The Secret History by Donna Tartt
Fawcett Columbine, 3rd printing, 1996
Genre: thriller, mystery, literary fiction
Synopsis & Review: The snow in the mountains was melting and Bunny had been dead for several weeks before we came to understand the gravity of our situation. So Donna Tartt’s The Secret History opens, announcing Bunny’s death and that the story we are bout to read will explain how and why it happened, as well as what happened after. Our narrator is Richard Papen, a lower middle class Californian who transplants himself to a tiny liberal arts college in Hampden, Vermont, in search of beauty. Enchanted by a small group of Classics students, he joins their ranks, but not without some difficulty. Charming twins Charles and Camilla, the wealthy libertine Francis, the genius Henry, and the amusing Bunny make up the circle of disciples worshiping at the feet of Julian Morrow, who acts as Aristotle to the group. Charmed and thrilled to be part of the inner circle, Richard fabricates a glamorous wealthy background for himself and throws himself into their lives with abandon. Gradually, Richard learns what’s been going on in the background as he’s been getting acquainted with the group: while replicating a bacchanal, Henry, Francis, and the twins inadvertently committed a murder. Bunny, also left out on that occasion and resentful, knows too, but poses a threat to the group due to his erratic behavior. Drawn into the cover up, Richard and the others scheme to murder Bunny to protect themselves. What seems so simply achieved, however, grows more entangled and ugly as they begin facing the reality of what they’ve done.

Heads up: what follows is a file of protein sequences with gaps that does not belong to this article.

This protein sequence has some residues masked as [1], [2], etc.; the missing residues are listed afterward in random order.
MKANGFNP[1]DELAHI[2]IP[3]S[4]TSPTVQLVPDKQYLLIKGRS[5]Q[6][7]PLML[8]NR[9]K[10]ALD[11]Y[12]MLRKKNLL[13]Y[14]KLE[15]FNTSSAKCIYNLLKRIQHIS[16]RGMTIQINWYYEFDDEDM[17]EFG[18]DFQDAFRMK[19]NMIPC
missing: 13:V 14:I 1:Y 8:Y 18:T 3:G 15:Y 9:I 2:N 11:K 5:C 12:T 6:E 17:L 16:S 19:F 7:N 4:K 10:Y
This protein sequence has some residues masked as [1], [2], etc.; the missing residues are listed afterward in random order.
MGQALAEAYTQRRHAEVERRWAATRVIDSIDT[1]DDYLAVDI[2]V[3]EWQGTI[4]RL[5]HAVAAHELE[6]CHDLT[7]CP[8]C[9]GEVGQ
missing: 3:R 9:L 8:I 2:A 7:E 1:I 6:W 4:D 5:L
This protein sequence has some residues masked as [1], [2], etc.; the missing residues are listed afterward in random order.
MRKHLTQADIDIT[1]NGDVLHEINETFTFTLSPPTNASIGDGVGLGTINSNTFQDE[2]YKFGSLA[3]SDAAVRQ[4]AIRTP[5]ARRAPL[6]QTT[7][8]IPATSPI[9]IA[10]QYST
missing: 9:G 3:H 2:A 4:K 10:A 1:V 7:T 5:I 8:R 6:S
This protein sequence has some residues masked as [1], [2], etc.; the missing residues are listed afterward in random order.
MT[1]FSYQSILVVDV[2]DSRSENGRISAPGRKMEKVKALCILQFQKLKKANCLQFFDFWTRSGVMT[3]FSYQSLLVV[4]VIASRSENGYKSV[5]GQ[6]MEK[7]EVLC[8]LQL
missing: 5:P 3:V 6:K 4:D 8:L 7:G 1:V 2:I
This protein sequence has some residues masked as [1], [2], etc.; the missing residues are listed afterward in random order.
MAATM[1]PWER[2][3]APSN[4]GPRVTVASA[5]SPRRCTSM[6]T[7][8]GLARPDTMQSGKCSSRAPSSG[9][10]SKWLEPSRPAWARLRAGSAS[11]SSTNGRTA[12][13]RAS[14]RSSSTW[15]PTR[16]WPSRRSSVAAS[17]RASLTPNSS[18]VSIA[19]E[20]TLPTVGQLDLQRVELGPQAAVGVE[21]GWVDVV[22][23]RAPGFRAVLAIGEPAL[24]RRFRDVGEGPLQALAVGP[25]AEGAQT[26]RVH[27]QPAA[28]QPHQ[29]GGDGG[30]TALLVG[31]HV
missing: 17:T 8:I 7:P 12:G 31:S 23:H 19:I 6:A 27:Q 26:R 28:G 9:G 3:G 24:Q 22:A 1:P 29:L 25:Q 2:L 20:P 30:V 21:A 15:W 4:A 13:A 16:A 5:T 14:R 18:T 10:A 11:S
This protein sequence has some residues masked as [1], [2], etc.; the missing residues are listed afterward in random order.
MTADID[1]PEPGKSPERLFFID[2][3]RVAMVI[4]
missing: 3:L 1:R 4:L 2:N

Disclosure: As The Secret History is one of my all-time favorite books, always in my top five, and I’ve read it about a dozen times now. Since I am quite passionate about it, I find it difficult to be objective about it. So I will try to make this short, with a minimum of gushing. click here for more about The Secret History
Conan the Swordsman by L. Sprague de Camp, Lin Carter, and Björn Nyberg
Bantam, 1st printing, 1978
Genre: fantasy, adventure, sword & sorcery
Synopsis & Review: Before he wore the jeweled crown of Aquilonia upon a troubled brow, Conan the Cimmerian (or more popularly, Conan the Barbarian) traveled the Hyborian world. From Asgard in the north to Vendhya in the east he wandered, from southern Stygia to the Barachan Isles of the west, and into the Pictish Wilderness. He was a thief, a pirate, a mercenary, and a general. He battled men, demons, and monsters. He was Conan the Swordsman.
Oh, hells yes. In theory. You see, though Robert E. Howard created Conan, after his too-shirt career and too-early death, the Conan stories became a lucrative franchise, with more stories, novels, and even comics, games, movies, and television series, both animated and live action. These later pastiches were written by the likes of L. Sprague de Camp, Lin Carter, Björn Nyberg, Robert Jordan, Poul Anderson, Leonard Carpenter, and Harry Turtledove, among others. Some of Howard’s original works were even expurgated of some content, and also revised and rewritten, notably by Cater and de Camp. And in the comics and movies, Conan and the Hyborian world differed noticeably from Howard’s depiction. Due to the vast body of work (over fifty novels and dozens of short stories) and the many and varied writers, there is not even one agreed upon chronology of Conan’s life, but five. Of course the quality varies drastically, some writers being accomplished in their own right, while other efforts are simply elevated fan fiction. click here to continue reading about my Conan adventures
There are some pretty bad books out there, ones that just waste your tme, but I really cannot say that I would wish them unread. Even if I dislike somehting, I can count it as a learning experience, even though it might be the most basic and mundane of lessons: “God, this sucked! Remember not to read anything by An Author again!”